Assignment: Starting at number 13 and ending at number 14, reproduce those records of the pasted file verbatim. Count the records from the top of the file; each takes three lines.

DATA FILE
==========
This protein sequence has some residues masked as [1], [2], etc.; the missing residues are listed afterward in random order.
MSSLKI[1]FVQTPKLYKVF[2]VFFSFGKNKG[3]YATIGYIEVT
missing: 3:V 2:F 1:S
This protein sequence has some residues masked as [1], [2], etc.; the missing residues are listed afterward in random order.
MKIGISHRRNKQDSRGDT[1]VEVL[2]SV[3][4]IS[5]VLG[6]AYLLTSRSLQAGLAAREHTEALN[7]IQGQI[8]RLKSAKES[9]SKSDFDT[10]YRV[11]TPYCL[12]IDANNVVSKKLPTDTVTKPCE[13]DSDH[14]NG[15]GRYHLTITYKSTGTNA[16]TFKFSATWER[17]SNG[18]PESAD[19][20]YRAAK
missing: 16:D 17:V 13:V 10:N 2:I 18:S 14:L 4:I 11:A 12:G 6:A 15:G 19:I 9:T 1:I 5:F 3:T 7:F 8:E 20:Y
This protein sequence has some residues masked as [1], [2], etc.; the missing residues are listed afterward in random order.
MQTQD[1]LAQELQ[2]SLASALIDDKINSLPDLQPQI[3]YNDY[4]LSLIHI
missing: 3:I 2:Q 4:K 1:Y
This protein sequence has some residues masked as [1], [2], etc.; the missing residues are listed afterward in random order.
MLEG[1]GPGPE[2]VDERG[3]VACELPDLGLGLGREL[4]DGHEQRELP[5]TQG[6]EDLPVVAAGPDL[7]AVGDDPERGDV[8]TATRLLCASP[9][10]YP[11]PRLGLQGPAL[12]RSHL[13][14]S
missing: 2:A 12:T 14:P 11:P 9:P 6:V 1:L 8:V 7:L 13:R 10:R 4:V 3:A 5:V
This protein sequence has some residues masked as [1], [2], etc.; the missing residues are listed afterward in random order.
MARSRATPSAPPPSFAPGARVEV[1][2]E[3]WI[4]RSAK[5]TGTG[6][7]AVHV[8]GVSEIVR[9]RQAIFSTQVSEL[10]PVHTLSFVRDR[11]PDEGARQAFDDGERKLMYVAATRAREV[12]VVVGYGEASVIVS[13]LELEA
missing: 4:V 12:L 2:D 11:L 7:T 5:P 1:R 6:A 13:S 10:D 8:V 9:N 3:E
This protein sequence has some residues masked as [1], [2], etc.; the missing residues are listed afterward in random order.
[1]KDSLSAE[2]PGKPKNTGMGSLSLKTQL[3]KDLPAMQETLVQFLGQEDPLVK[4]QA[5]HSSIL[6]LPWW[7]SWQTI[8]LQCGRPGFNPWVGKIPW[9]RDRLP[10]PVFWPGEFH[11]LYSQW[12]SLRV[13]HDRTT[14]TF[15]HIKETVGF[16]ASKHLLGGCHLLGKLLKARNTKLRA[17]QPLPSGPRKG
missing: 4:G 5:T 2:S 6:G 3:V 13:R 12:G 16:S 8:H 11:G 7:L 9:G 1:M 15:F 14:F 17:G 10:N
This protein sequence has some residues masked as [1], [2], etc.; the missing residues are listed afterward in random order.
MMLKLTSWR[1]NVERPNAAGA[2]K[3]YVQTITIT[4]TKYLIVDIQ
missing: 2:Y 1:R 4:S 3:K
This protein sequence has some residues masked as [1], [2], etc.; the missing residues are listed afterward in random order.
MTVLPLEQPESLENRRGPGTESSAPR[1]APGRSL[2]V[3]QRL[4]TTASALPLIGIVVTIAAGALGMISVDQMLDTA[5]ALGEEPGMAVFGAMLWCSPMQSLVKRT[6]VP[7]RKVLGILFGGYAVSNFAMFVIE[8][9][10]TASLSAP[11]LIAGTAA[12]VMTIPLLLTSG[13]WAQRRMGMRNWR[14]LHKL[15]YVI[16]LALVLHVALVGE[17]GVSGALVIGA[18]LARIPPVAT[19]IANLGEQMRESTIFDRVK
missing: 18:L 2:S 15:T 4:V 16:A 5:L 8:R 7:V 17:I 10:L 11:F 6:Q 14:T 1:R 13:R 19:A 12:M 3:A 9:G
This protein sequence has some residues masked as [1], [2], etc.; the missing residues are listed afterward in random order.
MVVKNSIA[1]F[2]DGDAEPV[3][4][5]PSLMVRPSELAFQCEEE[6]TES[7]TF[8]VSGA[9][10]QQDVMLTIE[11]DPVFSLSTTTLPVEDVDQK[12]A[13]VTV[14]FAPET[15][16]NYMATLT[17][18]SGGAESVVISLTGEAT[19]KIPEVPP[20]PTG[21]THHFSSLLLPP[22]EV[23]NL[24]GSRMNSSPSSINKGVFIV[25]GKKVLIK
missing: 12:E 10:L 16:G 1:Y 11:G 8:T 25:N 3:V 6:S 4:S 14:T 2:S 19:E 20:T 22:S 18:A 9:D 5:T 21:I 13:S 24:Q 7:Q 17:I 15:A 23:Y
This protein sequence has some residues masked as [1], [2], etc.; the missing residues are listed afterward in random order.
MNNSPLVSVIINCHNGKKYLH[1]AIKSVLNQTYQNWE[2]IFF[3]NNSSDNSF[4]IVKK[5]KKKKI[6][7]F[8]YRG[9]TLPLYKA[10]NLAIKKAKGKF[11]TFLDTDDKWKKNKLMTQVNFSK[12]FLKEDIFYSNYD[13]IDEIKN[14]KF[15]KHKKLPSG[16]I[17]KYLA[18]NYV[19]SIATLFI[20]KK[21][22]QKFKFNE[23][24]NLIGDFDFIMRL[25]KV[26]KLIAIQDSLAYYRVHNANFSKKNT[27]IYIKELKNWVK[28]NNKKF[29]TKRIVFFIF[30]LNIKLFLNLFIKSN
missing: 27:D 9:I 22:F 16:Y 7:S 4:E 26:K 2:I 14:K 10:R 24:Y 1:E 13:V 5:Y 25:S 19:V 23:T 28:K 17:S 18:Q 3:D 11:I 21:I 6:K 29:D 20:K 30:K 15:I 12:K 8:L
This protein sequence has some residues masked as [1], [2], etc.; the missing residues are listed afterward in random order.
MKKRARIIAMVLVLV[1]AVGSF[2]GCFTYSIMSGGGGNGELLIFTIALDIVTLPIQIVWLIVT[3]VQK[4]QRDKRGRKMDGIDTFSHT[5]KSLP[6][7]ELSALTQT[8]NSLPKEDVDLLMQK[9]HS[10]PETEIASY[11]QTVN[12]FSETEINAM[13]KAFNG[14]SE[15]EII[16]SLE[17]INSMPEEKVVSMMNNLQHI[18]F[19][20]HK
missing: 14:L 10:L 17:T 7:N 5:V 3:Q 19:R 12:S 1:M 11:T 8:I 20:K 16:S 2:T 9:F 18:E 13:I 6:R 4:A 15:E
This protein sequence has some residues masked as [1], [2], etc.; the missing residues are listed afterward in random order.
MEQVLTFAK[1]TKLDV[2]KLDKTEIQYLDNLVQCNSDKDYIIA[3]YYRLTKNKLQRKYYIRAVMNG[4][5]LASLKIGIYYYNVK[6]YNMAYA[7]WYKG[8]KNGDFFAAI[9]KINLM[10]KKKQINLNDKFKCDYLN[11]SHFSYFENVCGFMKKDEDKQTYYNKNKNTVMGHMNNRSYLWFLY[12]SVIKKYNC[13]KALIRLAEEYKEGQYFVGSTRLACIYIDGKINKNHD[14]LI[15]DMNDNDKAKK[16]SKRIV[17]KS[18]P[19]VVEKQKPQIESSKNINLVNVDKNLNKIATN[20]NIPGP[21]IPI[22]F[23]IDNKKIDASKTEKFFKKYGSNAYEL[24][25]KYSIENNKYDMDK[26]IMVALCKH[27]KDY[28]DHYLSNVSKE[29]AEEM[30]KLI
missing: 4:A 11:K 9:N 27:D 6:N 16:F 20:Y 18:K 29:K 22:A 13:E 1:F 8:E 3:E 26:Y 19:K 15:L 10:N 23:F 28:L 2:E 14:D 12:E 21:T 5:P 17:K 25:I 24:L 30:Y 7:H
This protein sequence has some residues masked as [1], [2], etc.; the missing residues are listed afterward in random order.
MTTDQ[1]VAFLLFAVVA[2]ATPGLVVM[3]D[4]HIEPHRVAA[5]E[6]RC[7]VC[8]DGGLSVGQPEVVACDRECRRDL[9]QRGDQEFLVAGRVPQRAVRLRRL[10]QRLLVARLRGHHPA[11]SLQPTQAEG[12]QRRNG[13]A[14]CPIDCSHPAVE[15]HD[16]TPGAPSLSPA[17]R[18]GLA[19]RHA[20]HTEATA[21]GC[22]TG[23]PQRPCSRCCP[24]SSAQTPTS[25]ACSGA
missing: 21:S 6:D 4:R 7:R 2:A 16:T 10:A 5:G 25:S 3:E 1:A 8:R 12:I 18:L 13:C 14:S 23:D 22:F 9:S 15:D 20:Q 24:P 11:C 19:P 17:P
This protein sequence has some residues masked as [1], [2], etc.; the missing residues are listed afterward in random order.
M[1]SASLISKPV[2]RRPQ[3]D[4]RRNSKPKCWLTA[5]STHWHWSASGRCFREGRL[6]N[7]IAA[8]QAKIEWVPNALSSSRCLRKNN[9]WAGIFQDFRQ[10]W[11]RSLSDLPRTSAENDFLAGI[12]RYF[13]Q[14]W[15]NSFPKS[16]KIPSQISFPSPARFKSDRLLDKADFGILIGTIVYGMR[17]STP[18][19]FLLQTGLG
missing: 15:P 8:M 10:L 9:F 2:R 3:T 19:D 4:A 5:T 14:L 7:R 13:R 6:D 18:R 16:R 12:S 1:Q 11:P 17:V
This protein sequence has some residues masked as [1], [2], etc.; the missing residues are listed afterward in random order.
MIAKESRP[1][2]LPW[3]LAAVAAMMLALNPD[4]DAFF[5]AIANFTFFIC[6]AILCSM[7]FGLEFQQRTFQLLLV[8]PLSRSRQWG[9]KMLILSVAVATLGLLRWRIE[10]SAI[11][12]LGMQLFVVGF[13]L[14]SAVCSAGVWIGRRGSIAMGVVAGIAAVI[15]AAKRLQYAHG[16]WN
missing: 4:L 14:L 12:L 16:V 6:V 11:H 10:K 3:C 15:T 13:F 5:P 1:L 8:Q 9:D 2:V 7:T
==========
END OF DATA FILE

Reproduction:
This protein sequence has some residues masked as [1], [2], etc.; the missing residues are listed afterward in random order.
MTTDQ[1]VAFLLFAVVA[2]ATPGLVVM[3]D[4]HIEPHRVAA[5]E[6]RC[7]VC[8]DGGLSVGQPEVVACDRECRRDL[9]QRGDQEFLVAGRVPQRAVRLRRL[10]QRLLVARLRGHHPA[11]SLQPTQAEG[12]QRRNG[13]A[14]CPIDCSHPAVE[15]HD[16]TPGAPSLSPA[17]R[18]GLA[19]RHA[20]HTEATA[21]GC[22]TG[23]PQRPCSRCCP[24]SSAQTPTS[25]ACSGA
missing: 21:S 6:D 4:R 7:R 2:A 16:T 10:A 5:G 25:S 3:E 1:A 8:R 12:I 18:L 13:C 14:S 23:D 22:F 9:S 15:D 20:Q 24:P 11:C 19:P 17:P
This protein sequence has some residues masked as [1], [2], etc.; the missing residues are listed afterward in random order.
M[1]SASLISKPV[2]RRPQ[3]D[4]RRNSKPKCWLTA[5]STHWHWSASGRCFREGRL[6]N[7]IAA[8]QAKIEWVPNALSSSRCLRKNN[9]WAGIFQDFRQ[10]W[11]RSLSDLPRTSAENDFLAGI[12]RYF[13]Q[14]W[15]NSFPKS[16]KIPSQISFPSPARFKSDRLLDKADFGILIGTIVYGMR[17]STP[18][19]FLLQTGLG
missing: 15:P 8:M 10:L 9:F 2:R 3:T 19:D 4:A 5:T 14:L 7:R 13:R 6:D 18:R 16:R 12:S 1:Q 11:P 17:V